From time to time, there comes along a tool that is so powerful yet so accessible that everyone – from the President of the United States to the most scrappy of start-up CEOs to the most humble human beings found in the most remote corners of the world – can all use in order to amplify their voices. Continue reading
I’ve been on the road a lot recently, and I realized I’ve been recycling a lot of my go-to ideas for a variety of projects. The airline miles, the steady diet of fast food, the jet lag, the unnecessary late nights flipping through tv channels instead of going to sleep just because I have access to a tv with HBO, the simple busy-ness of being on the road – it can all conspire to wear me down after a while and leave me looking around desperately for some fresh, new ideas.
Following are several sources of new ideas that have given me a boost over the past several weeks. Hopefully you can find some inspiration in here somewhere, too! Continue reading
Last week I had coffee with a learning executive from another organization. We’d exchanged a few messages via social media (which is how we originally met), but this was the first time we were having a face-to-face conversation.
As our conversation unfolded, I kept asking him: “Do you know so and so?” or “Have you read so and so’s work on that topic?” He hadn’t heard of any of the people I was mentioning. It dawned on me that sometimes I assume everyone I interact with is familiar with everyone else I have personally found instrumental along my path to developing my professional skill set.
It’s an erroneous assumption.
You, dear reader, have an opportunity to learn from the following 18 people who I’ve found have a lot to offer when it has come to sharpening my own L&D tool set. If you’re not following these people, you should be. Continue reading
If you want your voice heard for 2016’s top 100 list, there are several ways to do it: 1) you can vote here, 2) you can email your choices to C4LPT’s Jane Hart at email@example.com, or 3) you can write a blog post about your top 10 choices.
By way of this blog post, I’m casting my votes for the 2016 list. Following are my top 10 choices (in no particular order): Continue reading
“The internet is where things go to go wrong.” So wrote NPR reporter Sam Sanders last weekend as he wrote about Republican hopeful Rand Paul’s #standwithrand selfie feature embedded in his campaign app.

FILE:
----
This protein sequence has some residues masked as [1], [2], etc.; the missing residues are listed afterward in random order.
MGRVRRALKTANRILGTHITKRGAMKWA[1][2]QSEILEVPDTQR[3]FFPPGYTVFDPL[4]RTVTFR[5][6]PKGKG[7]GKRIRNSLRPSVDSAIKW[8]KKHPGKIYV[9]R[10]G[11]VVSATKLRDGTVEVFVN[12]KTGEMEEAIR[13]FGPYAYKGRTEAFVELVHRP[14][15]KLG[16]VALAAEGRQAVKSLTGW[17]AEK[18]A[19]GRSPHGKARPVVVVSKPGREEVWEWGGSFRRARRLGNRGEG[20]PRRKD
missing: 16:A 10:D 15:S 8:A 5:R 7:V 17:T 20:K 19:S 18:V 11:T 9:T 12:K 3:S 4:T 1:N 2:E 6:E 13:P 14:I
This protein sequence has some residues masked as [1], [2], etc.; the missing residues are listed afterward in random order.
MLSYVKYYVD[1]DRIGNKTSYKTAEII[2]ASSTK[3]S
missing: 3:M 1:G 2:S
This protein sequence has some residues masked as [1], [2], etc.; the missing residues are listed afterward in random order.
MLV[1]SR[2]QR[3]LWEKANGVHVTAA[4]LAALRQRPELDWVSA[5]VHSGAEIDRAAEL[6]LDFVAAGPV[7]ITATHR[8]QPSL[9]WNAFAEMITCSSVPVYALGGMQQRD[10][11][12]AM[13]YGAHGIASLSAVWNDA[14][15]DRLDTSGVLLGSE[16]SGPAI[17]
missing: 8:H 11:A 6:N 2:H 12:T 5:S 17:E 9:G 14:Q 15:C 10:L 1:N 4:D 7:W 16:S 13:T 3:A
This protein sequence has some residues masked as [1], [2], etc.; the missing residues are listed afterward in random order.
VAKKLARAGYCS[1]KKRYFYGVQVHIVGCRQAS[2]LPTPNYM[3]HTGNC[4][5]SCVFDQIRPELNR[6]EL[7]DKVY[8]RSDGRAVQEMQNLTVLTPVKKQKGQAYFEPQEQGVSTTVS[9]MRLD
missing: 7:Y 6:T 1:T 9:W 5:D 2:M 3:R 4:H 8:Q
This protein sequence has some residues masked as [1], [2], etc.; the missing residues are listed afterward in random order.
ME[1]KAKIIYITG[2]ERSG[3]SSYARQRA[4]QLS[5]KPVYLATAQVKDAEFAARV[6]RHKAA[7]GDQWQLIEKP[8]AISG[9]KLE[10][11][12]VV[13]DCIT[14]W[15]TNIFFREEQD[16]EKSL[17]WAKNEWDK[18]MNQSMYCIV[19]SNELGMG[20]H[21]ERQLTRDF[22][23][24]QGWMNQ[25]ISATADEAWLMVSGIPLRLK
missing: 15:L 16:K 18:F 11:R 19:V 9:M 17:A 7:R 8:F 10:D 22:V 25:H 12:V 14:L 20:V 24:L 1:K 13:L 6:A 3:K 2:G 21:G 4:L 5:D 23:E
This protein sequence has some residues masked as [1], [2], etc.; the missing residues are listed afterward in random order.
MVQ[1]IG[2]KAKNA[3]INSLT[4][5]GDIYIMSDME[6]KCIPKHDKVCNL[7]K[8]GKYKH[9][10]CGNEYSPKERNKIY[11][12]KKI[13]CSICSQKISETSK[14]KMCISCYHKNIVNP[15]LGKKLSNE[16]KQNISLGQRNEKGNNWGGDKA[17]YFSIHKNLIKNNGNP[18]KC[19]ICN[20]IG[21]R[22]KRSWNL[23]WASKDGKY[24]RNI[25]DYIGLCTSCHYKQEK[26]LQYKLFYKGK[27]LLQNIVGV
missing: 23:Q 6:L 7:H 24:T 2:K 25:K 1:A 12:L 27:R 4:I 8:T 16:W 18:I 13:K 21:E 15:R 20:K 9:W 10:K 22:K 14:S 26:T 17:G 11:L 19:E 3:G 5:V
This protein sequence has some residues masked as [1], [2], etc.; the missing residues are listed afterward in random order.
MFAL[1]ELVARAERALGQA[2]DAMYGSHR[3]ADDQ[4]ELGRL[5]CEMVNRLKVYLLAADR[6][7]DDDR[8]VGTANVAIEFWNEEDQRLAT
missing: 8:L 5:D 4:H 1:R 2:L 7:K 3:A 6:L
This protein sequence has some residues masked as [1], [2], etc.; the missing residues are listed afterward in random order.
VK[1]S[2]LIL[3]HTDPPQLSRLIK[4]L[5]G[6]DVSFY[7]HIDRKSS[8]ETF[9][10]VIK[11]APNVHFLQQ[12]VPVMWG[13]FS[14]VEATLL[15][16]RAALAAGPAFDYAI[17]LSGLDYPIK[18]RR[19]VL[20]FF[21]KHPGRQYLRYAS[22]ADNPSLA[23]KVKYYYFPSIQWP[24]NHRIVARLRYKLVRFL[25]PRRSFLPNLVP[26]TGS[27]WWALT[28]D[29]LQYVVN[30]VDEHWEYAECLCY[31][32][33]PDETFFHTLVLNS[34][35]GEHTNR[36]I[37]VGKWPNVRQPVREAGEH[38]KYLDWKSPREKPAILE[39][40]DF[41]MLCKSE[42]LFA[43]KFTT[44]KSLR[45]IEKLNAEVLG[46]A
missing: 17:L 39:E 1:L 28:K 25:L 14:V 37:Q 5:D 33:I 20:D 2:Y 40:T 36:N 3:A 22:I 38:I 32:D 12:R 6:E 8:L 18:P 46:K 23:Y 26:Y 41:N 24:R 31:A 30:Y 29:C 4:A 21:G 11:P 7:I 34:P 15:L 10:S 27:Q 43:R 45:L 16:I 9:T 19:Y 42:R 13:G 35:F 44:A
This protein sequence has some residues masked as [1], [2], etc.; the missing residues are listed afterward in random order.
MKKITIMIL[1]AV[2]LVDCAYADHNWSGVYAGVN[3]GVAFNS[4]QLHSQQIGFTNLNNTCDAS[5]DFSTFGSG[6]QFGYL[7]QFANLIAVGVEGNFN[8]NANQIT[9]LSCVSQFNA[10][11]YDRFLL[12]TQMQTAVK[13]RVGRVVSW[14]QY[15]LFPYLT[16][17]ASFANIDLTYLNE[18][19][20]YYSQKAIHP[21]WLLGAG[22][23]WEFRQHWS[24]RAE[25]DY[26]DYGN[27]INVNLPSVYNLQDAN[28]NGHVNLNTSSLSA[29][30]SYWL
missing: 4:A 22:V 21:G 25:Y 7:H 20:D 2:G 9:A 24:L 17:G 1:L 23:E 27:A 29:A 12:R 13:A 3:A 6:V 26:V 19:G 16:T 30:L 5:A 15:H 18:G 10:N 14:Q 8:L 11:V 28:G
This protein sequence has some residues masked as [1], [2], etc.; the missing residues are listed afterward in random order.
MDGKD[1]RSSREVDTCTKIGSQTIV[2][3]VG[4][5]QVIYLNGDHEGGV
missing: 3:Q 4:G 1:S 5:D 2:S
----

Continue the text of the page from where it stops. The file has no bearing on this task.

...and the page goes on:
Of course, it immediately made me think of L&D and our use (or mis-use) of social media as a learning tool.
In the #StandwithRand selfie campaign, the idea is to have people use an app to post a bunch of “selfies with Rand” to Twitter and show the world how fun the campaign is. It actually yielded some nice, supportive tweets like this: Continue reading
Today is President’s Day in the U.S. and many of us do not need to work. At least officially. I find that using downtime to read an article I otherwise wouldn’t have the time to read or play around with a new skill that I’ve been wanting to try using Articulate Storyline can be surprisingly invigorating.
I’ve also found Twitter to be a great source of articles or videos I otherwise wouldn’t have been exposed to as well a place in which people from my network are forever sharing new tips or tricks or work-arounds.
If you’re looking for some new sources of inspiration or just some places to begin finding new information during your downtime, here is a list of ten people you may want to begin following on Twitter:
1. David Anderson: If you’re looking for new inspiration for an eLearning project, David facilitates Articulate’s Weekly eLearning Challenge. Check it out. Heck, if you’re inspired, go ahead and submit your own eLearning experiment to share with Articulate’s online community.
2. Clark Quinn: Clark focuses on technology, learning and brain science. He’s the author of a book called Revolutionize Learning & Development: Performance and Innovation Strategy in the Information Age and you’ll also find him participating in various Tweet Chats.